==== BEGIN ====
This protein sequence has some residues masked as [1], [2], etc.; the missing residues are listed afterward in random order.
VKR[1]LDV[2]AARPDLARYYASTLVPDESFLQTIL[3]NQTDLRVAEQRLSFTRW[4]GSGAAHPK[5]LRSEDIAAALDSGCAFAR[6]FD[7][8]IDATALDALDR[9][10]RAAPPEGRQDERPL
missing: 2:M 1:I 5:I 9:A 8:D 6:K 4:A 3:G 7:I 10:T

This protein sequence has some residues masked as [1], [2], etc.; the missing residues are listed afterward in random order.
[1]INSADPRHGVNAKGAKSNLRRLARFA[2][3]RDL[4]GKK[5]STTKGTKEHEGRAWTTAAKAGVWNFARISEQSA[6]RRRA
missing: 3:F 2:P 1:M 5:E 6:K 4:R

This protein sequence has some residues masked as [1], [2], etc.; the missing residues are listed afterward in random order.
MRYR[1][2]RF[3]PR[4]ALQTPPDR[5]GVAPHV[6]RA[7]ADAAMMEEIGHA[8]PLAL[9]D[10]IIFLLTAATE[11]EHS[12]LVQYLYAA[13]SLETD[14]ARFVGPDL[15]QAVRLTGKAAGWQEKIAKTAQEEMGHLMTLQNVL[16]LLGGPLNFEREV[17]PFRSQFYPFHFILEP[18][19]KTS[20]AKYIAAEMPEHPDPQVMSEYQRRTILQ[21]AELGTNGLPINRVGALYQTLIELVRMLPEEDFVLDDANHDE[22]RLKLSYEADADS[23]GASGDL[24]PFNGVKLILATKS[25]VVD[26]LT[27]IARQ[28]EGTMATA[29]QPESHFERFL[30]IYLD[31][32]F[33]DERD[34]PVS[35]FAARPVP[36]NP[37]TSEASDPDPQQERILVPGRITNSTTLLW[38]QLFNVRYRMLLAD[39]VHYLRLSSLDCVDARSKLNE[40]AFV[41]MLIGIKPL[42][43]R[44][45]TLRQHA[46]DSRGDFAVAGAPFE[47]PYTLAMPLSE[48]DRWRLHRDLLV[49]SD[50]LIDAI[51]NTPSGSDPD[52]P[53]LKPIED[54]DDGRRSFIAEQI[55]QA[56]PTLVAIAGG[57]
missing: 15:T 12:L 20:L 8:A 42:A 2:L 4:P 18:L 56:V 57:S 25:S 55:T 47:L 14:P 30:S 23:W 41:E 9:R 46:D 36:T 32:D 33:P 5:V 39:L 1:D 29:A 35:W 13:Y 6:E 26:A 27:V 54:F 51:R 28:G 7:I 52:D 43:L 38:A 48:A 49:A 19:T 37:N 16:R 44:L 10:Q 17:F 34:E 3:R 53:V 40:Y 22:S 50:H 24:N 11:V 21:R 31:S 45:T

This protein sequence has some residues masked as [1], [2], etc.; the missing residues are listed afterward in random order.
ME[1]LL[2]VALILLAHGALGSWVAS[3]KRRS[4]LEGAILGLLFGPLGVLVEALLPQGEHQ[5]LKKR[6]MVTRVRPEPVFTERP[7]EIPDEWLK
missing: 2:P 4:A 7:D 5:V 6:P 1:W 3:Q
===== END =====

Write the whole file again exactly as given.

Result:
This protein sequence has some residues masked as [1], [2], etc.; the missing residues are listed afterward in random order.
VKR[1]LDV[2]AARPDLARYYASTLVPDESFLQTIL[3]NQTDLRVAEQRLSFTRW[4]GSGAAHPK[5]LRSEDIAAALDSGCAFAR[6]FD[7][8]IDATALDALDR[9][10]RAAPPEGRQDERPL
missing: 2:M 1:I 5:I 9:A 8:D 6:K 4:A 3:G 7:I 10:T

This protein sequence has some residues masked as [1], [2], etc.; the missing residues are listed afterward in random order.
[1]INSADPRHGVNAKGAKSNLRRLARFA[2][3]RDL[4]GKK[5]STTKGTKEHEGRAWTTAAKAGVWNFARISEQSA[6]RRRA
missing: 3:F 2:P 1:M 5:E 6:K 4:R

This protein sequence has some residues masked as [1], [2], etc.; the missing residues are listed afterward in random order.
MRYR[1][2]RF[3]PR[4]ALQTPPDR[5]GVAPHV[6]RA[7]ADAAMMEEIGHA[8]PLAL[9]D[10]IIFLLTAATE[11]EHS[12]LVQYLYAA[13]SLETD[14]ARFVGPDL[15]QAVRLTGKAAGWQEKIAKTAQEEMGHLMTLQNVL[16]LLGGPLNFEREV[17]PFRSQFYPFHFILEP[18][19]KTS[20]AKYIAAEMPEHPDPQVMSEYQRRTILQ[21]AELGTNGLPINRVGALYQTLIELVRMLPEEDFVLDDANHDE[22]RLKLSYEADADS[23]GASGDL[24]PFNGVKLILATKS[25]VVD[26]LT[27]IARQ[28]EGTMATA[29]QPESHFERFL[30]IYLD[31][32]F[33]DERD[34]PVS[35]FAARPVP[36]NP[37]TSEASDPDPQQERILVPGRITNSTTLLW[38]QLFNVRYRMLLAD[39]VHYLRLSSLDCVDARSKLNE[40]AFV[41]MLIGIKPL[42][43]R[44][45]TLRQHA[46]DSRGDFAVAGAPFE[47]PYTLAMPLSE[48]DRWRLHRDLLV[49]SD[50]LIDAI[51]NTPSGSDPD[52]P[53]LKPIED[54]DDGRRSFIAEQI[55]QA[56]PTLVAIAGG[57]
missing: 15:T 12:L 20:L 8:A 42:A 2:L 4:P 18:L 56:V 57:S 25:S 55:T 47:L 14:P 30:S 23:W 41:E 9:R 46:D 36:T 32:D 33:P 5:V 39:L 1:D 29:A 35:W 13:Y 6:E 26:A 27:V 54:F 51:R 28:G 7:I 52:D 43:L 38:A 48:A 49:A 19:T 37:N 16:R 44:L 10:Q 17:F 34:E 3:R 53:V 40:Y 22:S 50:H 24:N 11:V 21:R 31:S 45:T

This protein sequence has some residues masked as [1], [2], etc.; the missing residues are listed afterward in random order.
ME[1]LL[2]VALILLAHGALGSWVAS[3]KRRS[4]LEGAILGLLFGPLGVLVEALLPQGEHQ[5]LKKR[6]MVTRVRPEPVFTERP[7]EIPDEWLK
missing: 2:P 4:A 7:D 5:V 6:P 1:W 3:Q